The effect of non-uniform radiative damping on the zonal-mean dynamics of the extratropical middle atmosphere
Semeniuk, K. and Shepherd, T. G. (2002) The effect of non-uniform radiative damping on the zonal-mean dynamics of the extratropical middle atmosphere. Quarterly Journal of the Royal Meteorological Society, 128 (579). pp. 259-284. ISSN 1477-870X
To link to this article DOI: 10.1256/00359000260498888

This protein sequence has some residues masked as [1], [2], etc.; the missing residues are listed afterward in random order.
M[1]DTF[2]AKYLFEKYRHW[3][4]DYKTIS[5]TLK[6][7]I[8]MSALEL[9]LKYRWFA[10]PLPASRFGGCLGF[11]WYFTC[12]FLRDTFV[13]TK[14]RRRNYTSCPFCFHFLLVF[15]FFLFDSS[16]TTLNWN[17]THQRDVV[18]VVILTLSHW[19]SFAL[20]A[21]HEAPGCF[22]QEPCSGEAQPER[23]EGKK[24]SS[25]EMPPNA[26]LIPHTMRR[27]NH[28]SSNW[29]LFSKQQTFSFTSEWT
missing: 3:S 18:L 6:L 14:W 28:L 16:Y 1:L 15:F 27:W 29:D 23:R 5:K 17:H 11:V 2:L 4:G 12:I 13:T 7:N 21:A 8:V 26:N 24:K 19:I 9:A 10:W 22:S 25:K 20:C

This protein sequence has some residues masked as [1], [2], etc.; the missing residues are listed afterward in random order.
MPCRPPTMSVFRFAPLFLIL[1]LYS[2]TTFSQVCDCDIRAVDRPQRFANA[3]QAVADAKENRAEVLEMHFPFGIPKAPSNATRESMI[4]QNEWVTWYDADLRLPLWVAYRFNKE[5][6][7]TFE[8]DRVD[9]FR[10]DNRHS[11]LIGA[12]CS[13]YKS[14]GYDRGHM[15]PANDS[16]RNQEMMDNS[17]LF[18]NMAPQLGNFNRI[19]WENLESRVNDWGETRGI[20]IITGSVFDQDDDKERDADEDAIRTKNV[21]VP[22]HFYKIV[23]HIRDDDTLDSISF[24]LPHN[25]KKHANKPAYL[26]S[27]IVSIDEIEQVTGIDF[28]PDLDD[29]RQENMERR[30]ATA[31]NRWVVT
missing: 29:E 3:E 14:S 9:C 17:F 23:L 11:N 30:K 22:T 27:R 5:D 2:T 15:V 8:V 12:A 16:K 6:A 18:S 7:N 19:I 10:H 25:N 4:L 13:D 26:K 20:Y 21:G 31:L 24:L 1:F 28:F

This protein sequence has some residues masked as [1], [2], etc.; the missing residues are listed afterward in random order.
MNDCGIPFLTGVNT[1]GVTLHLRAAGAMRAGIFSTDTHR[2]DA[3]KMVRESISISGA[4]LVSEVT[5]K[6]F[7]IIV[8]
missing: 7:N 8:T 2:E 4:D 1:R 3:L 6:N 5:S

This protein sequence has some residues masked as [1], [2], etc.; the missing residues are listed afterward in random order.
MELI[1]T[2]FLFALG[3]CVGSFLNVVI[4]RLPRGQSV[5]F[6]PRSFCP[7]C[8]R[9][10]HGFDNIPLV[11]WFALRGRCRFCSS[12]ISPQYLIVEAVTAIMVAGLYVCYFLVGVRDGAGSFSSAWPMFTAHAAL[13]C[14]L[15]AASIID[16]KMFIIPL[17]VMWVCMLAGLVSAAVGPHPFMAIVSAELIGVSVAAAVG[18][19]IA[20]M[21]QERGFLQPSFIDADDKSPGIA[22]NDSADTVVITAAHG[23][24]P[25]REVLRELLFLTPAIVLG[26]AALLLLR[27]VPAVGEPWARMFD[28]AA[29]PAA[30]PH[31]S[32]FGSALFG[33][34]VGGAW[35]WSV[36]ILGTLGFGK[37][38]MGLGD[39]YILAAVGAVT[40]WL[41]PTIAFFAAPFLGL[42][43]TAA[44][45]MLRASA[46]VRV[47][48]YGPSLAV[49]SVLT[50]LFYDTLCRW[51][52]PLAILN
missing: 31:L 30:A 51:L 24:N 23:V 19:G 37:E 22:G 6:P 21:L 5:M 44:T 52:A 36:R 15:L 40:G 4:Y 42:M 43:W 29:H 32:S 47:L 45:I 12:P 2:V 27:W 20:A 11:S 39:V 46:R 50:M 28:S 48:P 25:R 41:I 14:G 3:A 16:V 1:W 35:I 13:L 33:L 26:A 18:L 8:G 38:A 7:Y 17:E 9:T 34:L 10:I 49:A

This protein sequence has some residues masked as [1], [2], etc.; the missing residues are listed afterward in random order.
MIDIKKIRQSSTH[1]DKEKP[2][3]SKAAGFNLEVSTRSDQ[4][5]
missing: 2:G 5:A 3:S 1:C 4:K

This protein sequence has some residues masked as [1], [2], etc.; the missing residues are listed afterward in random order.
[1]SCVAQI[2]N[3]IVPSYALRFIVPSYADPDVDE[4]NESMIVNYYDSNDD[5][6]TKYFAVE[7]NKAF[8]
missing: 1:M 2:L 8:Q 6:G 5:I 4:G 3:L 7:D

The effect of spatial and temporal variations in the radiative damping rate on the response to an imposed forcing or diabatic heating is examined in a zonal-mean model of the middle atmosphere. Attention is restricted to the extratropics, where a linear approach is viable. It is found that regions with weak radiative damping rates are more sensitive in terms of temperature to the remote influence of the diabatic circulation. The delay in the response in such regions can mean that ‘downward’ control is not achieved on seasonal time-scales. A seasonal variation in the radiative damping rate modulates the evolution of the response and leaves a transient-like signature in the annual mean temperature field. Several idealized examples are considered, motivated by topical questions. It is found that wave drag outside the polar vortex can significantly affect the temperatures in its interior, so that high-latitude, high-altitude gravity-wave drag is not the only mechanism for warming the southern hemisphere polar vortex. Diabatic mass transport through the 100 hPa surface is found to lag the seasonal evolution of the wave drag that drives the transport, and thus cannot be considered to be in the downward control regime. On the other hand, the seasonal variation of the radiative damping rate is found to make only a weak contribution to the annual mean temperature increase that has been observed above the ozone hole. Copyright © 2002 Royal Meteorological Society.